Began school at a tiny country school when we moved. It had 32 students in total. The teacher would take all of us on the floor and then give each different year group their specific instructions, e.g. 'year 4, go and do page 32 of your maths book'. He always told us to write questions down on the side, which he would address when all the class was at work. It was a very closely knit school but the teacher had favorites.

Year 5

Can’t remember except I played Joseph in the Nativity play and the teacher told me to smile as I ‘should be ecstatic, you are the father of the son of God’. That did not make sense to me, hence no smile. I was known as an eccentric child and often sought attention by talking in class. I was disciplined for this well into secondary school.

Had one of hte best teachers I can remember. My primary school was hard to staff with young teachers so the principal at the time went and hired a local, older teacher who had daughters in the school (these girls were actually in both my year and my sisters year and are very good friends). This teacher had this amazing presence in the classroom. She was so loud and booming but not in a threatening way. She made us want to learn. Her favourite activity was saying 'PENS DOWN' and she would proceed to tell us what we thought to be a random fact when in fact it was an integral part of the course.

Placed in the GaT class (composite yr 5-6, 15 year 5, 15 year 6) I was the only girl in year 5 though there were 6-7 year 6 girls also in the class. Sometimes the class worked together and sometimes we split by year (esp. maths). The teacher took special care of me because I was the only girl in the year 5s. However, even though I was placed in the GaT class my maths was still average and as a result I was made to work out of a different textbook on my own while the rest of the class did advanced maths together. I remember feeling humiliated and separated from the class. I used to leave my maths textbook at home on purpose. I remember projects were frequent and creativity was encouraged. (eg. for my project on Holland I built a 3D windmill as big as myself and pasted my work around it). GaT extracurricular activities: Joined the debating team, area debating inter-school, entered the Tamworth Eisteddfod, won prizes - was recommended to a speech and drama teacher (outside school).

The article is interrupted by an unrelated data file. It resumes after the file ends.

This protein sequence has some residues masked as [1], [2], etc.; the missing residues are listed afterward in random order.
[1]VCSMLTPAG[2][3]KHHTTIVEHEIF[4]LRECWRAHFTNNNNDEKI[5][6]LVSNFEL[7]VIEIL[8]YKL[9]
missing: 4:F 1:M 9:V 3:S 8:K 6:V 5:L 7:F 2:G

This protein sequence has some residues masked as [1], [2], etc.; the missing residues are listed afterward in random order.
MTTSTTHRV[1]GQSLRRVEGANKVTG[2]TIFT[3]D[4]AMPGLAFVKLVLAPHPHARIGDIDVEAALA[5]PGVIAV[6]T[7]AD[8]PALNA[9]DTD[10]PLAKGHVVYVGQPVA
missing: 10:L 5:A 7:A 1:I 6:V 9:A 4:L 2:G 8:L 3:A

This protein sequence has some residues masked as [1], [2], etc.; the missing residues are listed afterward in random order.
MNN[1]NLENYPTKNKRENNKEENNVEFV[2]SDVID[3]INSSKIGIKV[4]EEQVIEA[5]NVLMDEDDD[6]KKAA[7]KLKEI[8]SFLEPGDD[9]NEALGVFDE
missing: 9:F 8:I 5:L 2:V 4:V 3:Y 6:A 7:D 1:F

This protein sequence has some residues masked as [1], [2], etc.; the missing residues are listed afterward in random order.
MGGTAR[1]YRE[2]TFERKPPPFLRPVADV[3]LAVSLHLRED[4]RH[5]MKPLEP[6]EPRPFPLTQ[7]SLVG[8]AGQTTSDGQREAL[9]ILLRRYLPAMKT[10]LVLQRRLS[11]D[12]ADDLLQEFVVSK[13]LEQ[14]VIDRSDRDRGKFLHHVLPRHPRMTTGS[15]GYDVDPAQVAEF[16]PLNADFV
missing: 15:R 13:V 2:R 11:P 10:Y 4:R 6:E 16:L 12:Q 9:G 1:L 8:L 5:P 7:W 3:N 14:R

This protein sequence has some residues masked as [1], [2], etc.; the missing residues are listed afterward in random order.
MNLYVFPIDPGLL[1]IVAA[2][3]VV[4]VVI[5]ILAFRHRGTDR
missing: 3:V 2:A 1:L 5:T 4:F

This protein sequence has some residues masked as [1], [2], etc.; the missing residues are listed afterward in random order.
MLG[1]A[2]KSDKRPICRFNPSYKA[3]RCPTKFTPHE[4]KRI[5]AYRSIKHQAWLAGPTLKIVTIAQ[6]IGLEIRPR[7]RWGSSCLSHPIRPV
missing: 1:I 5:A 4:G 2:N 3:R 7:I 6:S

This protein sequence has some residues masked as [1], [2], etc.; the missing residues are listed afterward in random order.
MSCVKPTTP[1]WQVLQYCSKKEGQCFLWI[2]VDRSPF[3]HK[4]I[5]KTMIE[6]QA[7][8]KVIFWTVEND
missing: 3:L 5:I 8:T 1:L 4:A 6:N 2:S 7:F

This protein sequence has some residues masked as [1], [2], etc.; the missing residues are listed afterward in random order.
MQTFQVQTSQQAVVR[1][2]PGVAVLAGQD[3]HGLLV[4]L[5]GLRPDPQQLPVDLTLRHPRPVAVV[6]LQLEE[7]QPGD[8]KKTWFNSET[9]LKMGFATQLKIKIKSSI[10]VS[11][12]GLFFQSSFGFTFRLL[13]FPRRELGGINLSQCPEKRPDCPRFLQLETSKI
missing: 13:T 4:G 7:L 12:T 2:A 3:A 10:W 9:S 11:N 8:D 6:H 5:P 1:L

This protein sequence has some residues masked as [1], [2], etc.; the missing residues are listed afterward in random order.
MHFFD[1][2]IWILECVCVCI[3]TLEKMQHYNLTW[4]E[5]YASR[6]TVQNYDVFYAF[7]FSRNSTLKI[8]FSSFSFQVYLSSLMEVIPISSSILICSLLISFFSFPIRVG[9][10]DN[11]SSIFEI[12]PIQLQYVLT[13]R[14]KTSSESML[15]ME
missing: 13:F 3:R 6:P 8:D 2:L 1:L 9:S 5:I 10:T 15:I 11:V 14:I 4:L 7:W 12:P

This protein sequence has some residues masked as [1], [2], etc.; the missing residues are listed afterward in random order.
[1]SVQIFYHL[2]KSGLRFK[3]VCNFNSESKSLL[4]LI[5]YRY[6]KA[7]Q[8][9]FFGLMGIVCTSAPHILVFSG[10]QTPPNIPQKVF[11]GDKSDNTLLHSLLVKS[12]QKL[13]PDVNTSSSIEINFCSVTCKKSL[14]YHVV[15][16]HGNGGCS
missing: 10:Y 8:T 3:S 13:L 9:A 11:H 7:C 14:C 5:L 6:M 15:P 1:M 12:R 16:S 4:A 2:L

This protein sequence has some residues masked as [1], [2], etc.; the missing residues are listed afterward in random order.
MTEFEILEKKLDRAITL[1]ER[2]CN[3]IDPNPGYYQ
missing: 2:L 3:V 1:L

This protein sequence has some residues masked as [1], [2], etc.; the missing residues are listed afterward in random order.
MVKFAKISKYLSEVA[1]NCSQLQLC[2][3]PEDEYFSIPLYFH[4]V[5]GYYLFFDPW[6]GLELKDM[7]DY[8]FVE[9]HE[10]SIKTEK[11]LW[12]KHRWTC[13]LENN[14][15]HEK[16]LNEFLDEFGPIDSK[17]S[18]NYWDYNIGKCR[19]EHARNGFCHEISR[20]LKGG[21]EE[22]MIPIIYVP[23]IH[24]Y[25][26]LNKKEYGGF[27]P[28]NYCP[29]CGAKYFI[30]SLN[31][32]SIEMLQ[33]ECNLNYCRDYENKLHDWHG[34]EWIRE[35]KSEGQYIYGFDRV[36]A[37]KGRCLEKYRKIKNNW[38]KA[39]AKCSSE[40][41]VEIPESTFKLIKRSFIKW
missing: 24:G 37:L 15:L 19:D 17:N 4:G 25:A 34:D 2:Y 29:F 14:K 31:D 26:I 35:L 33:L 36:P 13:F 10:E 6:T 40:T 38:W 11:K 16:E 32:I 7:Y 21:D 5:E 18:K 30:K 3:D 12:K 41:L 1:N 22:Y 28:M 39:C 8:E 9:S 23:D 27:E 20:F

Year 5 and 6 were hard for me as I had a teacher who played favorites. He was a very good teacher, but he had a preference and a passion for the indigenous students in the class, and those of us who came from decently placed economic circumstances, were often neglected. Also, those of us who were not adept at sport were left behind, as the teacher was obsessed with sport. This left me, being a non-sporty person, often feeling like i was not good enough for the teacher, and resorting to 'little girl' tactics to get attention. Starting fights and competing in other areas, such as the creative areas.

Year 6

Broke my writing arm rollerskating and did not receive any dispensation for messiness even though I could only write with my left hand. My teacher, Miss Lambert, was a very tall, angular, nice women, who looked a bit like Maggie Smith. I don't remember much about the lessons.

Was involved in everything but school work. We had a revolving door of year 6 teachers and i really did not connect with the content of the course, except for the creative writing aspect.

GaT class still. Was class captain. Was allowed to join regular maths lessons with everyone. Began speech and drama lessons (outside school)- more debating (inside school) and eisteddfod (inside and outside school). The GaT class students were rejected by the rest of years 5-6 (students and teachers) to the point of not being invited to the year 5/6 end of year parties. We coped by rejecting them back and we planned our own separate end of year parties.